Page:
Emergency power supply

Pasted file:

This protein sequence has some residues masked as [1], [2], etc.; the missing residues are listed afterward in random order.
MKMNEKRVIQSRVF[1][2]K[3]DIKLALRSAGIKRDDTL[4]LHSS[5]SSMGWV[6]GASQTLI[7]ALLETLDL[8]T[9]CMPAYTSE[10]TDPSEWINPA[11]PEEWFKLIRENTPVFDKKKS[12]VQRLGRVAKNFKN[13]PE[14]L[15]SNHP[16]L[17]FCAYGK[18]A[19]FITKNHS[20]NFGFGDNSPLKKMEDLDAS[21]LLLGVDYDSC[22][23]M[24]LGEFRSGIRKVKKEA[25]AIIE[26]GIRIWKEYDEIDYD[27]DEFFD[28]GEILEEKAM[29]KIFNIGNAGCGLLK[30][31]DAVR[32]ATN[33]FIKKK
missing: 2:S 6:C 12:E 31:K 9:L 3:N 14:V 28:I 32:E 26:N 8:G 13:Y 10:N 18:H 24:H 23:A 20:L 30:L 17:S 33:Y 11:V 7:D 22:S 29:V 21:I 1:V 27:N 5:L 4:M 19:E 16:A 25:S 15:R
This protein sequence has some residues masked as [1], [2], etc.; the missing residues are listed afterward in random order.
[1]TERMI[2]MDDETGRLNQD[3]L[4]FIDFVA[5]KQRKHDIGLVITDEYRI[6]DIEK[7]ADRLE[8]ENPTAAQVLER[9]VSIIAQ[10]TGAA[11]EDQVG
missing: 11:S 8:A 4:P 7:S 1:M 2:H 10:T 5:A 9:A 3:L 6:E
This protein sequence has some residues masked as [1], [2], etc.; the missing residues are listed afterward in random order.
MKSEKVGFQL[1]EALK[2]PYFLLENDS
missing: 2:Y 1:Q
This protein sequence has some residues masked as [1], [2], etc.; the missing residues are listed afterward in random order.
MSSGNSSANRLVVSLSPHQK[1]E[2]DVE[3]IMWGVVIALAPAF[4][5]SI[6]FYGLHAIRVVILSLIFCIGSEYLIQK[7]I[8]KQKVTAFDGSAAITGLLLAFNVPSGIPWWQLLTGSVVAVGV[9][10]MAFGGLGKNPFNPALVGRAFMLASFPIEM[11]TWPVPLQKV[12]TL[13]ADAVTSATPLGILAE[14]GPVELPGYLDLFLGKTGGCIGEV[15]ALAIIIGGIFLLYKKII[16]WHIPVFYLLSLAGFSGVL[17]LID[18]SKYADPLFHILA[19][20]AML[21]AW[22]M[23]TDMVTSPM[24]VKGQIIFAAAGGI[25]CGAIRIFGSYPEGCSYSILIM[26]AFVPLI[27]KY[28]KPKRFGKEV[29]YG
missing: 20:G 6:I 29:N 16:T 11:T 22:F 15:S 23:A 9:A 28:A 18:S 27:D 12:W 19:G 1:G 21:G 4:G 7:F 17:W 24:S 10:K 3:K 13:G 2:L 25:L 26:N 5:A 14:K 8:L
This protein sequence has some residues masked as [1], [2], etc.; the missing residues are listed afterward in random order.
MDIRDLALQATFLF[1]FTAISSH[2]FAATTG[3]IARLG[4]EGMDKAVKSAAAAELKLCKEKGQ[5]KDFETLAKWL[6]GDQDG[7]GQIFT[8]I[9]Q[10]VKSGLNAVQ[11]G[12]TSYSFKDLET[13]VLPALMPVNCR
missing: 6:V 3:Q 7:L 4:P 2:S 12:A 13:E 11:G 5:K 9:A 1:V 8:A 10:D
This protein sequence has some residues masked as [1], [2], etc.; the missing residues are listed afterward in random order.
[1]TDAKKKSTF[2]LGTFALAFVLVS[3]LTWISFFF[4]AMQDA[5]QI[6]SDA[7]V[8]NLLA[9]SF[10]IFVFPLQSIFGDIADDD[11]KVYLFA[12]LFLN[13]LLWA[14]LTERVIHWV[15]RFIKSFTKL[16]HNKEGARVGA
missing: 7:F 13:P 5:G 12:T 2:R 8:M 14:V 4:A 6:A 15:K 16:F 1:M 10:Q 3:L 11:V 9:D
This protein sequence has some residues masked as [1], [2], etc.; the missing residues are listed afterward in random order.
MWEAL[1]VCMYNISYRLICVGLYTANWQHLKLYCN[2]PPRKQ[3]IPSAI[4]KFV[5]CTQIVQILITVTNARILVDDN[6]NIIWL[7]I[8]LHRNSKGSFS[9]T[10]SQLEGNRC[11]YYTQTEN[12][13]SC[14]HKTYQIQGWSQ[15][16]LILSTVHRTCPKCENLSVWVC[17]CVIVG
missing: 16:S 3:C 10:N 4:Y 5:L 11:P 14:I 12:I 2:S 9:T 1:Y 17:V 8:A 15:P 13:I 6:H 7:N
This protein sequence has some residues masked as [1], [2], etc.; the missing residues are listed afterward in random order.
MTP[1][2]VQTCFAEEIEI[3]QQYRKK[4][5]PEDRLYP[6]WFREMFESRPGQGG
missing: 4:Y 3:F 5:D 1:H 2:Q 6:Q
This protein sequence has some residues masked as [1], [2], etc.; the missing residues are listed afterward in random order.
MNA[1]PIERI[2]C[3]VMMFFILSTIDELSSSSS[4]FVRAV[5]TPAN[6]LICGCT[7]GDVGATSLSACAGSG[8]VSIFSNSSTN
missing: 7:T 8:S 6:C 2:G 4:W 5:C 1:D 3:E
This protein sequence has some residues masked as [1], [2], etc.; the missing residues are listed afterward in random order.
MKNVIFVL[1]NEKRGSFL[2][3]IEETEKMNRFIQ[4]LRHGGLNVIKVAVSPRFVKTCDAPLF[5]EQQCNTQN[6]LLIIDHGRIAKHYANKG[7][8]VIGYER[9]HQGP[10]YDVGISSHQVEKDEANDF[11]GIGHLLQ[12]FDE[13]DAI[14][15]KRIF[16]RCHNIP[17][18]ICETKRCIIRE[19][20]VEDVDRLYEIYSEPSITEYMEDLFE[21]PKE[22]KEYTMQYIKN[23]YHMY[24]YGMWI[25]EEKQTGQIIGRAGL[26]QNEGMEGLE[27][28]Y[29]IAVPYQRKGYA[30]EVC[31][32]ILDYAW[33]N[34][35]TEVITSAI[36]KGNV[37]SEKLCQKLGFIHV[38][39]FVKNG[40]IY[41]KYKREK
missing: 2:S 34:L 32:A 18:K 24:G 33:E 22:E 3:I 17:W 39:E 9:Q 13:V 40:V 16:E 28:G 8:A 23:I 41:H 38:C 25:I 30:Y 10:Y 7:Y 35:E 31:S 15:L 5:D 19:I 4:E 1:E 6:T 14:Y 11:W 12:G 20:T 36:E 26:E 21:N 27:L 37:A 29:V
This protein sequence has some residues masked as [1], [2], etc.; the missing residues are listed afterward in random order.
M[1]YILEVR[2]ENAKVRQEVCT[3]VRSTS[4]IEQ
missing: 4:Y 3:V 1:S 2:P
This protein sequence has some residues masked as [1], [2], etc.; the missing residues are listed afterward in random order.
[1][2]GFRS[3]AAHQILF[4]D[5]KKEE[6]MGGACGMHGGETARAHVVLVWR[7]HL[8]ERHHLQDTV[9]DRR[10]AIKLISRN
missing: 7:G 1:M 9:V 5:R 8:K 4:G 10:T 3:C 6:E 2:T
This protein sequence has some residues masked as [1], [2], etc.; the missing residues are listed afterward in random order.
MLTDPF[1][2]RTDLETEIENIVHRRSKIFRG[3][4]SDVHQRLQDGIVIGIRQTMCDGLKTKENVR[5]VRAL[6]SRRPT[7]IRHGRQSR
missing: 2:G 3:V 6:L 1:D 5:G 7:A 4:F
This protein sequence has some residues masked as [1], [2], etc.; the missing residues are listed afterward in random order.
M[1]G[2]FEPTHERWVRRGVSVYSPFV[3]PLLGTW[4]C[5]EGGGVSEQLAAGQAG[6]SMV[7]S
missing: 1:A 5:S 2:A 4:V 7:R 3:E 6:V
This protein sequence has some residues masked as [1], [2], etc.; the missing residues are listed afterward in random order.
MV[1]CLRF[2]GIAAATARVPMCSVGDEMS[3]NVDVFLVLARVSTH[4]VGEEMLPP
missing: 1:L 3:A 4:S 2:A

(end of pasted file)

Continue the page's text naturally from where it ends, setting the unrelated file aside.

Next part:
Recently, I have been thinking about purchasing a generator for my farm. The requirement for an emergency power supply is not always necessary, but should be considered, particularly if you have animals. Power requirements for livestock are critical as power is often used for ventilation, and for supplying feed and water. I am fortunate, as I have a small cattle operation where I can supply all of these without electricity. My barn and feeding area is open and the cattle have access to a small lot, so no fans are used. My farm has (inconvenient) water supplies that are spring and gravity fed, which can be used if the power is interrupted (however in the winter the surfaces may freeze). While I do use a motorized feed line, I still feed hay and can do so with the tractor even if there is no electricity. However, a power outage would still prove to be a major inconvenience impacting most of the daily chores. For this reason, I have been looking at purchasing a generator. ANSI/ASABE standard EP282.2 'Design Values for Emergency Ventilation and Care of Livestock and Poultry' states that generators should be sized to provide power for minimum ventilation fans, water pumps, lighting, feed equipment motors, milking machines, vacuum pumps, and refrigeration equipment. In looking for information about generators, I found this extension publication from Virginia Tech. I think it does a nice job helping decide the size generator that a farm may need. I would encourage farmers who do not currently have a back-up generator to consider purchasing one. For those that do have an old generator, (1) start your generator to check that it is working (this should be done a few times a year) (2) if you have increased your farming capacity or added new motors/equipment, make sure the current generator can handle all the equipment you need to be able to run. Remember when severe weather threatens, the availability of generators will be low or nonexistent and the cost will be high.